New innovative methodology; measures carbon emission reductions from the use of electric and other metered cooking devices

ClimateCare, an organisation dedicated to tackling climate change and improving lives, has partnered with Modern Energy Cooking Services (MECS), a UK Aid-funded programme to develop a new and innovative methodology to measure carbon emission reductions from the use of electric and other metered cooking devices.

Around the world, an estimated 2.4 billion[1] people rely on firewood and charcoal for cooking. This accounts for 2%[2] of global greenhouse gas emissions and one quarter of global black carbon emissions, the second largest contributor to climate change after carbon dioxide. In addition, up to four million[3] people die prematurely every year from illnesses associated with exposure to smoke from polluting, open fires or inefficient stoves. Cleaner, more modern stoves and fuels reduce carbon emissions and lessen the burden of disease associated with Household Air Pollution.

Through this ground-breaking research work, MECS and ClimateCare seek to catalyse a potential 1 billion tonnes of avoided carbon dioxide emissions per annum and will greatly facilitate projects that provide communities with clean, energy-efficient cookers to measure the carbon reductions they deliver in an approach robust enough to be verified by Gold Standard. As a result, such projects will be able to issue and sell carbon credits to help fund their work, enabling them to scale and accelerating the transition to modern energy cooking services across the globe. The new and innovative methodology quantifies carbon emission reductions through direct measurement of energy consumed.

The team is excited to announce that it has submitted the proposed methodology to Gold Standard and has successfully progressed through the first stages of review and approval. The final phase of the standard review process will now include a period of public consultation to which interested and qualified carbon and clean cooking professionals are encouraged to provide feedback.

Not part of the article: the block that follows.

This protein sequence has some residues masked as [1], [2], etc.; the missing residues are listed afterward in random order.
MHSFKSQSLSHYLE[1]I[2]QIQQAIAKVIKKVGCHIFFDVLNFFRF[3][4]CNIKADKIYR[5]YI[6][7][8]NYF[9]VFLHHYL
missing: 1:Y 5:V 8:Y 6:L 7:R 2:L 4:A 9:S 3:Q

Patrick Colas, Director of ClimateCare’s Nairobi office commented:

“We are delighted to once again be at the forefront of bringing carbon finance to scale clean cooking programmes around the world. We look forward to taking this to implementation with a pilot project once Gold Standard has approved the final methodology protocol. We hope that this methodology will take these projects to the next level by allowing carbon finance for even cleaner metered devices in future.”

Ed Brown, MECS Research Director, commented on recent developments: We have been very pleased to cooperate with ClimateCare in developing this new approach which will use the smart data capabilities of modern energy cooking appliances to facilitate their carbon credit certifications. We hope and believe this will help to secure more carbon finance for modern energy cooking companies at lower costs and support their important contributions to the way we tackle climate change and improve the health of communities around the world.”

Once the methodology is approved, ClimateCare and MECS will take a pilot project through the registration and carbon credit issuance process.